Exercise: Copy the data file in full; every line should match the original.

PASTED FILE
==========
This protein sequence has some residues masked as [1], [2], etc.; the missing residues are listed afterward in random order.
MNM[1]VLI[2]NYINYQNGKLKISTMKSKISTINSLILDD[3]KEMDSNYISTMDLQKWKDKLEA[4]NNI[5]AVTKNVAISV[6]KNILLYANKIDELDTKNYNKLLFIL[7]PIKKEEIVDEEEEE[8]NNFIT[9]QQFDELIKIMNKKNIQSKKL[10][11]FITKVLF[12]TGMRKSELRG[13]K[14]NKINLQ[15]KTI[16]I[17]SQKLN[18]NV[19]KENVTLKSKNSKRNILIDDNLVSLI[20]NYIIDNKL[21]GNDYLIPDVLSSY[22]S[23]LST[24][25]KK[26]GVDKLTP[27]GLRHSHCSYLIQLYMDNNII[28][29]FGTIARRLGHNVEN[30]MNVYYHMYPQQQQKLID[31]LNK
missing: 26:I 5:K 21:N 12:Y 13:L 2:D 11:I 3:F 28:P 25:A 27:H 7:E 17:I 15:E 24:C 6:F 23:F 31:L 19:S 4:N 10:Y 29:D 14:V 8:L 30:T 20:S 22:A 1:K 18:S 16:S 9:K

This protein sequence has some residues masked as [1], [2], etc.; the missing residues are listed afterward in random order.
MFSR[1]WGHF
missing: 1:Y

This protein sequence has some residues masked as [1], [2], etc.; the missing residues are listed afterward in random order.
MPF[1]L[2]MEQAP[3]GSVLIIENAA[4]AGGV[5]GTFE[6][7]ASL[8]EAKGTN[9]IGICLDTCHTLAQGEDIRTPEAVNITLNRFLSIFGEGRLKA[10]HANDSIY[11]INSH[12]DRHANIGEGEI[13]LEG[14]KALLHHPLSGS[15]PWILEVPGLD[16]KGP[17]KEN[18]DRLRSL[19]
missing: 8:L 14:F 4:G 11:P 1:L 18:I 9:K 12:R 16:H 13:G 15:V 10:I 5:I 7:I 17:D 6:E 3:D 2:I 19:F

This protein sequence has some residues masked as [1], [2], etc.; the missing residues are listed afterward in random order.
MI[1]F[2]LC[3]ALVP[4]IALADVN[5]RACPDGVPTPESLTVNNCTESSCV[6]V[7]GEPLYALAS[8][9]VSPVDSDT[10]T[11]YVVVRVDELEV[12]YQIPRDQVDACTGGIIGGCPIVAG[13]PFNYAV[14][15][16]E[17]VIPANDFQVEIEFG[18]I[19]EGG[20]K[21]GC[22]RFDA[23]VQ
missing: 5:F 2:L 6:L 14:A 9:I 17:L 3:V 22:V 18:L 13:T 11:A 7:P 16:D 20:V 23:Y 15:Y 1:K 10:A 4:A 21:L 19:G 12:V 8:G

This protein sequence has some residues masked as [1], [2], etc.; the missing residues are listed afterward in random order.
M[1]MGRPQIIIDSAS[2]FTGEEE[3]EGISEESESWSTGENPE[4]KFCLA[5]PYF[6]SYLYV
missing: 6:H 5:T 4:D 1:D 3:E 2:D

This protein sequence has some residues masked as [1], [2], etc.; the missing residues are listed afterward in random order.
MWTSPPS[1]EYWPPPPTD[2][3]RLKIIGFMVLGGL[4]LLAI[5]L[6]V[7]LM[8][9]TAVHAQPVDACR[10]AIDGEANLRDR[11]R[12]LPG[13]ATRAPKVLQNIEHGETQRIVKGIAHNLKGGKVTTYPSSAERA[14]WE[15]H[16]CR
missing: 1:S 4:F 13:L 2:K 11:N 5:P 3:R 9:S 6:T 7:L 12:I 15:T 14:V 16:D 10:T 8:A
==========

This protein sequence has some residues masked as [1], [2], etc.; the missing residues are listed afterward in random order.
MNM[1]VLI[2]NYINYQNGKLKISTMKSKISTINSLILDD[3]KEMDSNYISTMDLQKWKDKLEA[4]NNI[5]AVTKNVAISV[6]KNILLYANKIDELDTKNYNKLLFIL[7]PIKKEEIVDEEEEE[8]NNFIT[9]QQFDELIKIMNKKNIQSKKL[10][11]FITKVLF[12]TGMRKSELRG[13]K[14]NKINLQ[15]KTI[16]I[17]SQKLN[18]NV[19]KENVTLKSKNSKRNILIDDNLVSLI[20]NYIIDNKL[21]GNDYLIPDVLSSY[22]S[23]LST[24][25]KK[26]GVDKLTP[27]GLRHSHCSYLIQLYMDNNII[28][29]FGTIARRLGHNVEN[30]MNVYYHMYPQQQQKLID[31]LNK
missing: 26:I 5:K 21:N 12:Y 13:L 2:D 11:I 3:F 28:P 25:A 27:H 7:E 17:I 15:E 24:C 6:F 23:F 31:L 19:S 4:N 10:Y 29:D 14:V 8:L 30:T 20:S 22:A 1:K 18:S 16:S 9:K

This protein sequence has some residues masked as [1], [2], etc.; the missing residues are listed afterward in random order.
MFSR[1]WGHF
missing: 1:Y

This protein sequence has some residues masked as [1], [2], etc.; the missing residues are listed afterward in random order.
MPF[1]L[2]MEQAP[3]GSVLIIENAA[4]AGGV[5]GTFE[6][7]ASL[8]EAKGTN[9]IGICLDTCHTLAQGEDIRTPEAVNITLNRFLSIFGEGRLKA[10]HANDSIY[11]INSH[12]DRHANIGEGEI[13]LEG[14]KALLHHPLSGS[15]PWILEVPGLD[16]KGP[17]KEN[18]DRLRSL[19]
missing: 8:L 14:F 4:G 11:P 1:L 18:I 9:K 12:R 16:H 13:G 15:V 10:I 5:I 7:I 17:D 6:E 3:D 2:I 19:F

This protein sequence has some residues masked as [1], [2], etc.; the missing residues are listed afterward in random order.
MI[1]F[2]LC[3]ALVP[4]IALADVN[5]RACPDGVPTPESLTVNNCTESSCV[6]V[7]GEPLYALAS[8][9]VSPVDSDT[10]T[11]YVVVRVDELEV[12]YQIPRDQVDACTGGIIGGCPIVAG[13]PFNYAV[14][15][16]E[17]VIPANDFQVEIEFG[18]I[19]EGG[20]K[21]GC[22]RFDA[23]VQ
missing: 5:F 2:L 6:L 14:A 9:I 17:L 3:V 22:V 18:L 13:T 11:A 7:P 16:D 20:V 23:Y 15:Y 1:K 10:A 4:A 21:L 19:G 12:V 8:G

This protein sequence has some residues masked as [1], [2], etc.; the missing residues are listed afterward in random order.
M[1]MGRPQIIIDSAS[2]FTGEEE[3]EGISEESESWSTGENPE[4]KFCLA[5]PYF[6]SYLYV
missing: 6:H 5:T 4:D 1:D 3:E 2:D

This protein sequence has some residues masked as [1], [2], etc.; the missing residues are listed afterward in random order.
MWTSPPS[1]EYWPPPPTD[2][3]RLKIIGFMVLGGL[4]LLAI[5]L[6]V[7]LM[8][9]TAVHAQPVDACR[10]AIDGEANLRDR[11]R[12]LPG[13]ATRAPKVLQNIEHGETQRIVKGIAHNLKGGKVTTYPSSAERA[14]WE[15]H[16]CR
missing: 1:S 4:F 13:L 2:K 11:N 5:P 3:R 9:S 6:T 7:L 12:I 15:T 14:V 16:D 10:T 8:A